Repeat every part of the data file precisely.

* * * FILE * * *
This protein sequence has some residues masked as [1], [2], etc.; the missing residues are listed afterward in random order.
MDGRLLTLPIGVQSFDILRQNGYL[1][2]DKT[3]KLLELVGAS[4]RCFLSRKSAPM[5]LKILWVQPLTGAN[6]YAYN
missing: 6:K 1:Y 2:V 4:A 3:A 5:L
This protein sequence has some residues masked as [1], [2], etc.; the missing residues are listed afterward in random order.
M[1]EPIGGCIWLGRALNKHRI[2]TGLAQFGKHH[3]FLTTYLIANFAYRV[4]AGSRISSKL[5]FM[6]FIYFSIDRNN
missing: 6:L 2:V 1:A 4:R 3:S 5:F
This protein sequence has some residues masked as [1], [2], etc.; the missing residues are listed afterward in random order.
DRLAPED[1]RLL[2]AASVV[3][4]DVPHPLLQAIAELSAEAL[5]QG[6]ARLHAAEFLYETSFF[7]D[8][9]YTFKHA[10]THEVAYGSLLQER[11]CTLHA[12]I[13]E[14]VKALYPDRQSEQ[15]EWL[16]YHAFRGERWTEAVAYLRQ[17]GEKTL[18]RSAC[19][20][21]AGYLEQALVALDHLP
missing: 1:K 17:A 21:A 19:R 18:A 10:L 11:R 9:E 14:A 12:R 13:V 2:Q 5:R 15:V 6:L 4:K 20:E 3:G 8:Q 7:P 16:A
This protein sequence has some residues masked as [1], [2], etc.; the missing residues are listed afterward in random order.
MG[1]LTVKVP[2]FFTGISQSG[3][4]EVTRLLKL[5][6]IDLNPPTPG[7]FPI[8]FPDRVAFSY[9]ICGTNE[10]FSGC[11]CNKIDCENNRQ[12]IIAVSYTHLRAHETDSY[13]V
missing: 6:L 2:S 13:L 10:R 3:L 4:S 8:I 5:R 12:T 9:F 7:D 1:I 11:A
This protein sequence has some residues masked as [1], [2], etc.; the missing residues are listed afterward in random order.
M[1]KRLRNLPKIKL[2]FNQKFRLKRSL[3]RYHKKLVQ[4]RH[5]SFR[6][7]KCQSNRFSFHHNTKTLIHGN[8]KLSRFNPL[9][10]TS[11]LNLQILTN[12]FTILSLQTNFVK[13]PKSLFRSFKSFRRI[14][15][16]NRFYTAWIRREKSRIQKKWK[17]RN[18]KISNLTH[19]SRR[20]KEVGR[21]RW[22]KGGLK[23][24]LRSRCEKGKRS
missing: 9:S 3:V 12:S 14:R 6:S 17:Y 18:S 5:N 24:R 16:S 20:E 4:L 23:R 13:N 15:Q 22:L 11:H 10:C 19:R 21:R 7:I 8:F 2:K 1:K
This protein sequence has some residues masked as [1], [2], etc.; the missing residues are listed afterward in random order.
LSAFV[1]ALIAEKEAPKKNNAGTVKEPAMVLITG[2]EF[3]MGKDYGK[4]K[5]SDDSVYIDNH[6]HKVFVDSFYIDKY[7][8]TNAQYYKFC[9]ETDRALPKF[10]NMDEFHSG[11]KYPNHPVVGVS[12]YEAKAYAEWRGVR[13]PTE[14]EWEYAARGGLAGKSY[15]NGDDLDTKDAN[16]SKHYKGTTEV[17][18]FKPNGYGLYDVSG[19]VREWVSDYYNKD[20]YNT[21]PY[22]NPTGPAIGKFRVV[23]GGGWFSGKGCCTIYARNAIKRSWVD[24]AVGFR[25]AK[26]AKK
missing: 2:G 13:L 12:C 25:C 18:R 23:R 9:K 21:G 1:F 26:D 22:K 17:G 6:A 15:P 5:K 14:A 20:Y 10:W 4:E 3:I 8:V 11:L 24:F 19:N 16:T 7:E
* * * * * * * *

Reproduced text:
This protein sequence has some residues masked as [1], [2], etc.; the missing residues are listed afterward in random order.
MDGRLLTLPIGVQSFDILRQNGYL[1][2]DKT[3]KLLELVGAS[4]RCFLSRKSAPM[5]LKILWVQPLTGAN[6]YAYN
missing: 6:K 1:Y 2:V 4:A 3:A 5:L
This protein sequence has some residues masked as [1], [2], etc.; the missing residues are listed afterward in random order.
M[1]EPIGGCIWLGRALNKHRI[2]TGLAQFGKHH[3]FLTTYLIANFAYRV[4]AGSRISSKL[5]FM[6]FIYFSIDRNN
missing: 6:L 2:V 1:A 4:R 3:S 5:F
This protein sequence has some residues masked as [1], [2], etc.; the missing residues are listed afterward in random order.
DRLAPED[1]RLL[2]AASVV[3][4]DVPHPLLQAIAELSAEAL[5]QG[6]ARLHAAEFLYETSFF[7]D[8][9]YTFKHA[10]THEVAYGSLLQER[11]CTLHA[12]I[13]E[14]VKALYPDRQSEQ[15]EWL[16]YHAFRGERWTEAVAYLRQ[17]GEKTL[18]RSAC[19][20][21]AGYLEQALVALDHLP
missing: 1:K 17:A 21:A 19:R 18:A 10:L 11:R 9:E 14:A 12:R 13:V 2:Q 5:R 15:V 6:L 4:K 20:E 3:G 8:Q 7:P 16:A
This protein sequence has some residues masked as [1], [2], etc.; the missing residues are listed afterward in random order.
MG[1]LTVKVP[2]FFTGISQSG[3][4]EVTRLLKL[5][6]IDLNPPTPG[7]FPI[8]FPDRVAFSY[9]ICGTNE[10]FSGC[11]CNKIDCENNRQ[12]IIAVSYTHLRAHETDSY[13]V
missing: 6:L 2:S 13:L 10:R 3:L 4:S 8:I 5:R 12:T 9:F 7:D 1:I 11:A
This protein sequence has some residues masked as [1], [2], etc.; the missing residues are listed afterward in random order.
M[1]KRLRNLPKIKL[2]FNQKFRLKRSL[3]RYHKKLVQ[4]RH[5]SFR[6][7]KCQSNRFSFHHNTKTLIHGN[8]KLSRFNPL[9][10]TS[11]LNLQILTN[12]FTILSLQTNFVK[13]PKSLFRSFKSFRRI[14][15][16]NRFYTAWIRREKSRIQKKWK[17]RN[18]KISNLTH[19]SRR[20]KEVGR[21]RW[22]KGGLK[23][24]LRSRCEKGKRS
missing: 9:S 3:V 12:S 14:R 6:S 17:Y 18:S 5:N 24:R 16:S 20:E 4:L 23:R 13:N 15:Q 22:L 11:H 10:C 19:R 21:R 7:I 8:F 2:K 1:K
This protein sequence has some residues masked as [1], [2], etc.; the missing residues are listed afterward in random order.
LSAFV[1]ALIAEKEAPKKNNAGTVKEPAMVLITG[2]EF[3]MGKDYGK[4]K[5]SDDSVYIDNH[6]HKVFVDSFYIDKY[7][8]TNAQYYKFC[9]ETDRALPKF[10]NMDEFHSG[11]KYPNHPVVGVS[12]YEAKAYAEWRGVR[13]PTE[14]EWEYAARGGLAGKSY[15]NGDDLDTKDAN[16]SKHYKGTTEV[17][18]FKPNGYGLYDVSG[19]VREWVSDYYNKD[20]YNT[21]PY[22]NPTGPAIGKFRVV[23]GGGWFSGKGCCTIYARNAIKRSWVD[24]AVGFR[25]AK[26]AKK
missing: 2:G 13:L 12:C 25:C 18:R 23:R 9:K 21:G 1:F 26:D 22:K 17:G 6:A 15:P 5:K 14:A 20:Y 10:W 4:E 3:I 8:V 11:L 24:F 19:N 16:T 7:E